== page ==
Traveling to Terra Haute, Indiana, to represent Bryn Mawr College in NCAA DIII Nationals was a huge honor. I remember last year when Claudia qualified, despite the efforts of a few people on the team, we didn't get our act together and there was no road trip to support her. The day of the race I met Emily Bell, now my 2012 senior xc co-captain, in her room to watch the race live-stream. There was a feeling of how epic the whole thing was, of tension and excitement and anticipation. Emily and I were screaming at Claudia through the computer screen, clapping, cheering, crying, and hugging each other. We were so proud of her, and now I was going to be there too. This time, Emily re-doubled her efforts to send a Bryn Mawr coalition to cheer, and finally drove with three of our other teammates the whole fifteen hours to Terra Haute. My mother, the most amazing and supportive XC team-mom of all time flew out to meet us, with a BMC XC flag she had sewn for the occasion. No matter how the race went, I was happy to be there, surrounded by people I love – my teammates, Coach Hewitt, Haverford, Swarthmore, Muhlenberg's coach and senior Samantha Mayden, and my mother.

Before the race, Coach Hewitt and I had decided that the placing top 35 – receiving the honor of All American – was a realistic possibility. I can do this, I said. I'd come so far, and was so close to this ultimate award. It would be a crime not set this goal for myself. During the race I was well-placed coming through the mile, around 50th place. I gradually worked my way up, feeding off from the cheers of other teams. Top 45, 40, 38… finally, somewhere after the 5k two Swarthmore runners yelled at me that I was in the 29-34th place pack. I had secured an All American spot, I just had to hold it. Just had to get around these next few girls and not let the ones behind me creep up… We were moving fast and I was a little tired but felt pretty strong. There is no glass ceiling. Coming around the corner into the last straight-away of about 400m I suddenly hit the wall. My legs deadened and refused to lift. No, no, this can't happen now, I thought. Keep on going. I was slowing down, my body moving like a rag doll. All the hard work was slipping past me as runners came flying by. Three, five – there went All American. Fifty, a hundred. Nearing collapse and head spinning, I dragged myself to the finish line. I lost All American, but I had at least completed the race.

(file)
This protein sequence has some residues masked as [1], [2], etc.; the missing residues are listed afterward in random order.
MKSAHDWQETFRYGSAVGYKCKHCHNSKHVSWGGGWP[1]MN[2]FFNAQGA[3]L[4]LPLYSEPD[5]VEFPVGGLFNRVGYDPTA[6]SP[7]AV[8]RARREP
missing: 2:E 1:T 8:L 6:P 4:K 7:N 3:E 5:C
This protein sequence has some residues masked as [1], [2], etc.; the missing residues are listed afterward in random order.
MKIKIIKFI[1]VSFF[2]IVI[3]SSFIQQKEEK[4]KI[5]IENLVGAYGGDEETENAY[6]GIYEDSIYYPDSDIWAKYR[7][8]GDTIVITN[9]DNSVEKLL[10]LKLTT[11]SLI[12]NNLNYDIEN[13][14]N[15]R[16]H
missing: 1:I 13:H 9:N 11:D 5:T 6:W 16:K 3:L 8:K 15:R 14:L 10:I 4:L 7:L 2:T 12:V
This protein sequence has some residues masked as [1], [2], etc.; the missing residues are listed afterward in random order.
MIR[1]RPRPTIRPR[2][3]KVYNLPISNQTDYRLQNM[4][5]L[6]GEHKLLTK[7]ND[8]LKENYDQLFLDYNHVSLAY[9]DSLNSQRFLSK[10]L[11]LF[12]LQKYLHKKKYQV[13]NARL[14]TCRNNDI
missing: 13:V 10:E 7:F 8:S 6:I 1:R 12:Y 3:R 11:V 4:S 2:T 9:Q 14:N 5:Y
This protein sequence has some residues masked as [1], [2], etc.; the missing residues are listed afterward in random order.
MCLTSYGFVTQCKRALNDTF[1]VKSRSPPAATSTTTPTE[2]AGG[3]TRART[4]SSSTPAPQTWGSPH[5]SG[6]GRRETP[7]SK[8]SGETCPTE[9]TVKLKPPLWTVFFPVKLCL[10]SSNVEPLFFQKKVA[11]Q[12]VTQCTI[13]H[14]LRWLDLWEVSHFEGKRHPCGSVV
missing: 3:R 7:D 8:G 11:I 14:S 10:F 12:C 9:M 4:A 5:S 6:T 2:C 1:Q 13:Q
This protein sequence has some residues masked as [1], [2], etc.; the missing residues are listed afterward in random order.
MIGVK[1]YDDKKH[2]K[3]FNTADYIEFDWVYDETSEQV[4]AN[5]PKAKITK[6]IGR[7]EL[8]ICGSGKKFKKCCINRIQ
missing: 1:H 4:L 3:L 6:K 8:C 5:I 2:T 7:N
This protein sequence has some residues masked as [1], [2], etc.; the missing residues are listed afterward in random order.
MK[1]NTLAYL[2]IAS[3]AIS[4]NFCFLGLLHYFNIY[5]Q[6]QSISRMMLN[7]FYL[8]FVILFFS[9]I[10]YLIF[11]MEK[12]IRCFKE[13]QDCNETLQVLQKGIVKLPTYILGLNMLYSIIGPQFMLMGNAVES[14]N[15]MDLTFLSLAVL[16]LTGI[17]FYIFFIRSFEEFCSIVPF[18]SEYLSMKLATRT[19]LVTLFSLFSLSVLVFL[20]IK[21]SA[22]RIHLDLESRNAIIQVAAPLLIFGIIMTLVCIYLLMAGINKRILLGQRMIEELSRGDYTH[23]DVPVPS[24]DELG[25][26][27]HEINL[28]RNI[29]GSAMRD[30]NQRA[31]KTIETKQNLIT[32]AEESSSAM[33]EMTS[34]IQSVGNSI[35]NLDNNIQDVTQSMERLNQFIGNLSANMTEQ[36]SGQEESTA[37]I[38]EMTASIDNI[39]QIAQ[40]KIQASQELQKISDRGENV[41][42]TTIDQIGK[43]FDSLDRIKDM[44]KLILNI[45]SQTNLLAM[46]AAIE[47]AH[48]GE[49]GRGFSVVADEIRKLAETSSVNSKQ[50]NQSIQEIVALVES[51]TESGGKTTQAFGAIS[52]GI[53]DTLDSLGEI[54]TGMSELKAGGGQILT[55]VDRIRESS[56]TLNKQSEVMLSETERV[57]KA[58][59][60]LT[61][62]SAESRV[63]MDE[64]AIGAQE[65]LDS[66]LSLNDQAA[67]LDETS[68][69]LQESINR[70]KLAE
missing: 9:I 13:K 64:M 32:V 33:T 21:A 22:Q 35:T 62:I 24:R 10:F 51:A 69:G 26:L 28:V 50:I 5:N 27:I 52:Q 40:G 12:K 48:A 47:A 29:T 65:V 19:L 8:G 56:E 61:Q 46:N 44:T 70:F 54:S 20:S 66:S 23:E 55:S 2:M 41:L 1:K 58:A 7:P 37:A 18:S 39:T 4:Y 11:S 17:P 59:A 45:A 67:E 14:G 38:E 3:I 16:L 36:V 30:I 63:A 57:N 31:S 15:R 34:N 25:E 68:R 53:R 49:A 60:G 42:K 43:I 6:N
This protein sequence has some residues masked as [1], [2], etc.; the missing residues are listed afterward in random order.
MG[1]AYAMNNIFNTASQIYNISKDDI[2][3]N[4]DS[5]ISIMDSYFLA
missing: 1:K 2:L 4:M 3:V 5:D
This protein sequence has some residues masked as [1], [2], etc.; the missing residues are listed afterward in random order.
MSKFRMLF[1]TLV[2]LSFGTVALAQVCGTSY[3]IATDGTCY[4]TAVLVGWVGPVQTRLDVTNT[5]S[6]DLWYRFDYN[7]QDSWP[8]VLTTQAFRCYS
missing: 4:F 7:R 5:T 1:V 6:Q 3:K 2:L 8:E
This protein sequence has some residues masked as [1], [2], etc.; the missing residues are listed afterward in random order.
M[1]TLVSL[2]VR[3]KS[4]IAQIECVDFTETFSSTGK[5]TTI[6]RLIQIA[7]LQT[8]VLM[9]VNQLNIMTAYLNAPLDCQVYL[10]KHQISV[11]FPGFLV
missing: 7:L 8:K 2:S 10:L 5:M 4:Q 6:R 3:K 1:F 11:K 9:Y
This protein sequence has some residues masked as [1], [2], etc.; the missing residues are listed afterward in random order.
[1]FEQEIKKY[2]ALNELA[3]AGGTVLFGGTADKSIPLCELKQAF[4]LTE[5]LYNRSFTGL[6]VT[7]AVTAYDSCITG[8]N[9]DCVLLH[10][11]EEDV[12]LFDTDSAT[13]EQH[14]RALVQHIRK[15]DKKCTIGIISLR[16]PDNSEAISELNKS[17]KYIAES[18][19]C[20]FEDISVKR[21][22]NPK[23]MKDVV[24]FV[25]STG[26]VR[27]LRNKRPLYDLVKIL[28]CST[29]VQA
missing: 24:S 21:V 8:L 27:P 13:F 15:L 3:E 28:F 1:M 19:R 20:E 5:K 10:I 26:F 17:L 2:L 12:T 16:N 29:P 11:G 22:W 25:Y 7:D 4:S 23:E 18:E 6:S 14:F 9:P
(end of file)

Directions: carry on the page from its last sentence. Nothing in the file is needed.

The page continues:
This isn't the story that's described on the Bryn Mawr Athletics page, but it's one I need to tell for myself. A 145th place finish with time of 23:03 does not tell the whole story. I raced with an end in mind, and could not have run any differently and still accomplished that goal. If I had run a little more conservatively, perhaps I would have a solid race. But I'd only be cheating myself, and I'd be left wondering how much I had left to give. On November 17th I put it all on the line, and don't regret that one bit. More than anything, I am so thankful that I made it as far as I did – both at Nationals and looking at my whole running career. I owe it to our athletic directors and my coaches, Dan Talbot, Jason Hewitt, and Rachel Sandler, for pushing me farther and believing in me, often more than I believed in myself. I owe it to my team, for the hard work we have all put in together to turn this program around into something to be proud of. Thank you, all.

Looking forward, I am very excited for the next two seasons of track and, once I graduate, to watch the future of Bryn Mawr cross country and track as the team grows stronger as a family and more competitive with respect to other DIII collegiate athletes. Next year I won't be able to cheer Bryn Mawr on from the sidelines – I will be in a remote agricultural region in Russia working as an assistant herdsman, nutritionist, and veterinarian for a large dairy farm, before enrolling in veterinary school Fall 2014 to study large animal veterinary medicine with a focus on dairy/food animal. But no matter where my career and studies take me, I will always be proud of being a Mawrter and an Owl and promise that running doesn't stop here.